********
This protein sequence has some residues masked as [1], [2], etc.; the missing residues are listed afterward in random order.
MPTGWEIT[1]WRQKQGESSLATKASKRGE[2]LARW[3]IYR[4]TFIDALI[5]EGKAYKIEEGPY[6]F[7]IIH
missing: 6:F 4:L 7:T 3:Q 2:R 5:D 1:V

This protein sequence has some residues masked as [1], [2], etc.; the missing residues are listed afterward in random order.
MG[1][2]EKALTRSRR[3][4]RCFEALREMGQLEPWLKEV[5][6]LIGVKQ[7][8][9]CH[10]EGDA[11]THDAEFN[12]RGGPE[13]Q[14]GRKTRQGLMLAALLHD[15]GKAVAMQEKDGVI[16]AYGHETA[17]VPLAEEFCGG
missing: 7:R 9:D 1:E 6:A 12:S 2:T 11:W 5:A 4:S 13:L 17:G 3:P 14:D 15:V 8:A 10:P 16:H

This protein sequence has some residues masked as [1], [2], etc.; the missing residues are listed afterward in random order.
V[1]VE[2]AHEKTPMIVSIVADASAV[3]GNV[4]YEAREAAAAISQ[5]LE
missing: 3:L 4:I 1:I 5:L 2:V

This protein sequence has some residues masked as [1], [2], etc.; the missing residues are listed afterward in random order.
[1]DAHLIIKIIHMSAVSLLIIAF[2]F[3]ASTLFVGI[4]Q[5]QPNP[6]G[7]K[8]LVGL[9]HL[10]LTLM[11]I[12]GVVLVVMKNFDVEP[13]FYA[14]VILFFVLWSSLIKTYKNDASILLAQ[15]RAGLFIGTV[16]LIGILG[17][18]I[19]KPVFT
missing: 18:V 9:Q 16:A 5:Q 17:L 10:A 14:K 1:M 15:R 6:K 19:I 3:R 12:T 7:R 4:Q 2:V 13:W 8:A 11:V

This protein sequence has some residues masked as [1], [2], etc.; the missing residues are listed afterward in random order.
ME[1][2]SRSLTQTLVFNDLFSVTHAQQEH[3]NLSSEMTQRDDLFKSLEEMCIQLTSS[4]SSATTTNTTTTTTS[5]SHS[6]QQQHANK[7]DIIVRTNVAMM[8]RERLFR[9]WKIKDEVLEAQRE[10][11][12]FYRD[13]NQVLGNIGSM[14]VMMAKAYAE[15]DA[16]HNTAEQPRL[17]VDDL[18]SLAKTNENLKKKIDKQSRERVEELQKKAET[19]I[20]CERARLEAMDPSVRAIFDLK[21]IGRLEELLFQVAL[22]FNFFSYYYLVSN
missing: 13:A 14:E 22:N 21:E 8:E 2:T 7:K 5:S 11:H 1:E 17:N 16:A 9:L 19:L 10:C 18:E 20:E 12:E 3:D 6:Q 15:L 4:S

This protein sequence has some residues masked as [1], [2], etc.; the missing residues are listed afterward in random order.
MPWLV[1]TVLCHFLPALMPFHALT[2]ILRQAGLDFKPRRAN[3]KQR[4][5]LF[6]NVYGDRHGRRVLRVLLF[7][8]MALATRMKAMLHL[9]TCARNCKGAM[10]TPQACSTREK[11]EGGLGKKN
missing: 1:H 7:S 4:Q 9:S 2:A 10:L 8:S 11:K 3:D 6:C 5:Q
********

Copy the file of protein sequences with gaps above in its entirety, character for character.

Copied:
This protein sequence has some residues masked as [1], [2], etc.; the missing residues are listed afterward in random order.
MPTGWEIT[1]WRQKQGESSLATKASKRGE[2]LARW[3]IYR[4]TFIDALI[5]EGKAYKIEEGPY[6]F[7]IIH
missing: 6:F 4:L 7:T 3:Q 2:R 5:D 1:V

This protein sequence has some residues masked as [1], [2], etc.; the missing residues are listed afterward in random order.
MG[1][2]EKALTRSRR[3][4]RCFEALREMGQLEPWLKEV[5][6]LIGVKQ[7][8][9]CH[10]EGDA[11]THDAEFN[12]RGGPE[13]Q[14]GRKTRQGLMLAALLHD[15]GKAVAMQEKDGVI[16]AYGHETA[17]VPLAEEFCGG
missing: 7:R 9:D 1:E 6:A 12:S 2:T 11:W 5:A 4:S 13:L 17:G 3:P 14:D 15:V 8:A 10:P 16:H

This protein sequence has some residues masked as [1], [2], etc.; the missing residues are listed afterward in random order.
V[1]VE[2]AHEKTPMIVSIVADASAV[3]GNV[4]YEAREAAAAISQ[5]LE
missing: 3:L 4:I 1:I 5:L 2:V

This protein sequence has some residues masked as [1], [2], etc.; the missing residues are listed afterward in random order.
[1]DAHLIIKIIHMSAVSLLIIAF[2]F[3]ASTLFVGI[4]Q[5]QPNP[6]G[7]K[8]LVGL[9]HL[10]LTLM[11]I[12]GVVLVVMKNFDVEP[13]FYA[14]VILFFVLWSSLIKTYKNDASILLAQ[15]RAGLFIGTV[16]LIGILG[17][18]I[19]KPVFT
missing: 18:V 9:Q 16:A 5:Q 17:L 10:A 14:K 1:M 15:R 6:K 19:I 3:R 12:T 7:R 4:Q 2:V 13:W 8:A 11:V

This protein sequence has some residues masked as [1], [2], etc.; the missing residues are listed afterward in random order.
ME[1][2]SRSLTQTLVFNDLFSVTHAQQEH[3]NLSSEMTQRDDLFKSLEEMCIQLTSS[4]SSATTTNTTTTTTS[5]SHS[6]QQQHANK[7]DIIVRTNVAMM[8]RERLFR[9]WKIKDEVLEAQRE[10][11][12]FYRD[13]NQVLGNIGSM[14]VMMAKAYAE[15]DA[16]HNTAEQPRL[17]VDDL[18]SLAKTNENLKKKIDKQSRERVEELQKKAET[19]I[20]CERARLEAMDPSVRAIFDLK[21]IGRLEELLFQVAL[22]FNFFSYYYLVSN
missing: 13:A 14:E 22:N 21:E 8:E 2:T 7:K 5:S 11:H 1:E 17:N 16:A 9:L 19:L 10:C 18:E 20:E 12:E 3:D 6:Q 15:L 4:S

This protein sequence has some residues masked as [1], [2], etc.; the missing residues are listed afterward in random order.
MPWLV[1]TVLCHFLPALMPFHALT[2]ILRQAGLDFKPRRAN[3]KQR[4][5]LF[6]NVYGDRHGRRVLRVLLF[7][8]MALATRMKAMLHL[9]TCARNCKGAM[10]TPQACSTREK[11]EGGLGKKN
missing: 1:H 7:S 4:Q 9:S 2:A 10:L 8:S 11:K 3:D 6:C 5:Q